A Graphical Explanation of a Regional Ozone Episode

June, 1997

Bret A. Schichtel and Rudolf B. Husar

Center for Air Pollution Impact and Trend Analysis (CAPITA)
Washington University, St Louis, Missouri


Elevated ozone most frequently occurs near large metropolitan areas like the Washington-New York corridor, Atlanta and Chicago. However, about five times each summer, regional episodes develop when accumulated ozone blankets large, multi-state areas of the Eastern U.S with unhealthy levels of ozone. The accumulated regional ozone can be transported from one state to another contributing to exceedances of the ozone standard at the receptor sites. One such episode occurred in July of 1995 and this animation is an anatomy of that regional episode.

This animation was used to illustrate regional scale ozone transport in the OTAG video new release that was developed by Wolcoff for informing the general public about OTAG and its findings.

Scene 1: Ozone accumulation

Air quality data from over 600 monitoring sites indicates that the daytime ozone concentrations increased throughout the Ohio River Valley reaching over 80-100 parts per billion, and persisted in the region for seven days.

Scene 2: Airmass stagnation over high NOX emission areas

The ozone accumulation during the episode is caused by airmass stagnation over multi-state areas of high emissions. The rapid movement of the airmass (arrows) during the first day and a half indicates swift transport of a "relatively clean" airmass from Canada towards the industrial Midwestern states. The red shading on the map indicates that this region contains high NOx emissions densities. Upon arrival to the Midwest, the clean Canadian airmass meanders over several states for about five days accumulating ozone precursors as well as ozone.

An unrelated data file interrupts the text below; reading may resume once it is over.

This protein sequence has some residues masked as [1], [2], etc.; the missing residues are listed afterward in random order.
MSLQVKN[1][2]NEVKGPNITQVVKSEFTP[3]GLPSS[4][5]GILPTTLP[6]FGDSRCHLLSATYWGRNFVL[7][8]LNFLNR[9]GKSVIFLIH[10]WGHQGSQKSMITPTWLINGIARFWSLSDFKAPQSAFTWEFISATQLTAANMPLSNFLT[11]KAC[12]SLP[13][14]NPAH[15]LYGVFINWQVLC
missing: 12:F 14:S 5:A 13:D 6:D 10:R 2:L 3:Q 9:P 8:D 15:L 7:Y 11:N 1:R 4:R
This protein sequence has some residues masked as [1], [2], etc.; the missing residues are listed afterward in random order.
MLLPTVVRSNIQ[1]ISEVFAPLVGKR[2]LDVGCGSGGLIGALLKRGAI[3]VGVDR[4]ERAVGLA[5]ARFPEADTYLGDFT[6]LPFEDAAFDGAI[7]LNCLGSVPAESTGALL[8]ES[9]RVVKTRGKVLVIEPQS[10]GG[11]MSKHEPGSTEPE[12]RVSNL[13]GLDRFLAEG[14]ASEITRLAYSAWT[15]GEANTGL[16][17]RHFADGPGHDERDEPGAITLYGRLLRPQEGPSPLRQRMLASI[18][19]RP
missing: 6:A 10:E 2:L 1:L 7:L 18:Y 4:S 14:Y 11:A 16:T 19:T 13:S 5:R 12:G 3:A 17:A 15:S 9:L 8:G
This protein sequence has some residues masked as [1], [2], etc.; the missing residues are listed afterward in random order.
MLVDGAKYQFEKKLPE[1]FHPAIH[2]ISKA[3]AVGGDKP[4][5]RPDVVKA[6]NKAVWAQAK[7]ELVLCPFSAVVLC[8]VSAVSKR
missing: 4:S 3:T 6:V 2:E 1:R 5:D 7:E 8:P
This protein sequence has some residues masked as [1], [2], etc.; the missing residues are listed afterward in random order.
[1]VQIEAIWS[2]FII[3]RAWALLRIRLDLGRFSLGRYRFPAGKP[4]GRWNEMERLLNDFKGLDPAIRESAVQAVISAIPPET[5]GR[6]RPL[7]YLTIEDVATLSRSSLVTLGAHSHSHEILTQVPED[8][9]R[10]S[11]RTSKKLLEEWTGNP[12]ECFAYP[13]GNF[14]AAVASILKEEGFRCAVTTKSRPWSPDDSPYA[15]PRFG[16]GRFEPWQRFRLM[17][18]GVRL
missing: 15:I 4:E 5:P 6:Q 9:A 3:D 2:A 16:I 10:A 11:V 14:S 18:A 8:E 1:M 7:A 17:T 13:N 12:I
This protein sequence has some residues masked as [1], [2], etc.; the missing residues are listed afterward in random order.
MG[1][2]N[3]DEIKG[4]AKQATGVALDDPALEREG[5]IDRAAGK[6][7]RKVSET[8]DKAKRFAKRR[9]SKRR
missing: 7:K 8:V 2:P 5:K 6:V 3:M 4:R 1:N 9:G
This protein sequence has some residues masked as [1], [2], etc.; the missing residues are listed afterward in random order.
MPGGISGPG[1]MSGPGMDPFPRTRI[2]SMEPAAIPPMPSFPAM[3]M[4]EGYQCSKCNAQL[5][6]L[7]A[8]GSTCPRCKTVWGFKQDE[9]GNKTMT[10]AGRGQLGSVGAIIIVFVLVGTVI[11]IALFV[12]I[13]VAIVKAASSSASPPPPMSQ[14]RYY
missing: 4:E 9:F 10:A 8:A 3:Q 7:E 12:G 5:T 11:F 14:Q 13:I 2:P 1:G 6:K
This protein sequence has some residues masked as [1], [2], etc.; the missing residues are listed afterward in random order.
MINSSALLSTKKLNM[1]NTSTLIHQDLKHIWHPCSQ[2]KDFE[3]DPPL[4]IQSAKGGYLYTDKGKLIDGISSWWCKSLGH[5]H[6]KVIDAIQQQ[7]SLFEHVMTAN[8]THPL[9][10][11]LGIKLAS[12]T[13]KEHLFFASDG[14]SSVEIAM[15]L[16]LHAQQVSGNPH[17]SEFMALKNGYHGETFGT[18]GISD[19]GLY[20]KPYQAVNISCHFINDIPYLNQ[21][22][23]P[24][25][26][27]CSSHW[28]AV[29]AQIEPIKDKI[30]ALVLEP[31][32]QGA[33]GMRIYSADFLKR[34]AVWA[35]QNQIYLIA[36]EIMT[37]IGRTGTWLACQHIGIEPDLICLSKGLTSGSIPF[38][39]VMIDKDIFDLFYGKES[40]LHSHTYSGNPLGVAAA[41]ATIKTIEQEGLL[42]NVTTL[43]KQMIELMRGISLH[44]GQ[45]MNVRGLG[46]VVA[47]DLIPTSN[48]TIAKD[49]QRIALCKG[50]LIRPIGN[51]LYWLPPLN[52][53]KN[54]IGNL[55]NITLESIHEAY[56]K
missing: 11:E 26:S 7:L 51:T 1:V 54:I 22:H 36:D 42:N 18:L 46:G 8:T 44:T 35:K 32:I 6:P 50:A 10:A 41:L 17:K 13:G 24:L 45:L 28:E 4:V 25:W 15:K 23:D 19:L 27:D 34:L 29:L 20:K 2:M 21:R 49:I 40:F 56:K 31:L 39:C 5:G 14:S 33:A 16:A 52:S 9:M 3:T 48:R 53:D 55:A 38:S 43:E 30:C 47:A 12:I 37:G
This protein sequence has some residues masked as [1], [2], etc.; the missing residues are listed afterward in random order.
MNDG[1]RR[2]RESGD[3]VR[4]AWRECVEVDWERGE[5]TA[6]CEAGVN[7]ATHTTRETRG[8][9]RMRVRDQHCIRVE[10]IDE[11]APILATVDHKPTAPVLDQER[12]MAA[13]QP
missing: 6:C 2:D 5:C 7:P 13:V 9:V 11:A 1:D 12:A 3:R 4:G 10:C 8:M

Scene 3: Ozone accumulation and transport

In this scene the airmass histories are superimposed on observed ozone concentration patterns. The rise in the ozone concentrations over the industrial Midwest coincides with the airmass meandering over the high NOX emission region. Near the end of the episode, Midwestern concentrations drop, as the polluted airmass is swiftly transported eastward, carrying high ozone concentrations toward the Northeastern seaboard where regional ozone levels peak a day later.

Hence, large scale ozone transport across state boundaries occurs when airmasses stagnate over multi-state areas of high emissions creating high concentration ozone "blobs" which are subsequently transported to downwind states.

The Episode Animation File

The ozone episode animation file can be downloaded by clicking on this link:
O3Epi95.zip (3.4 megs) (7.2 megs unzipped)

The animation is in AVI format. An AVI player can be downloaded from the CAPITA website.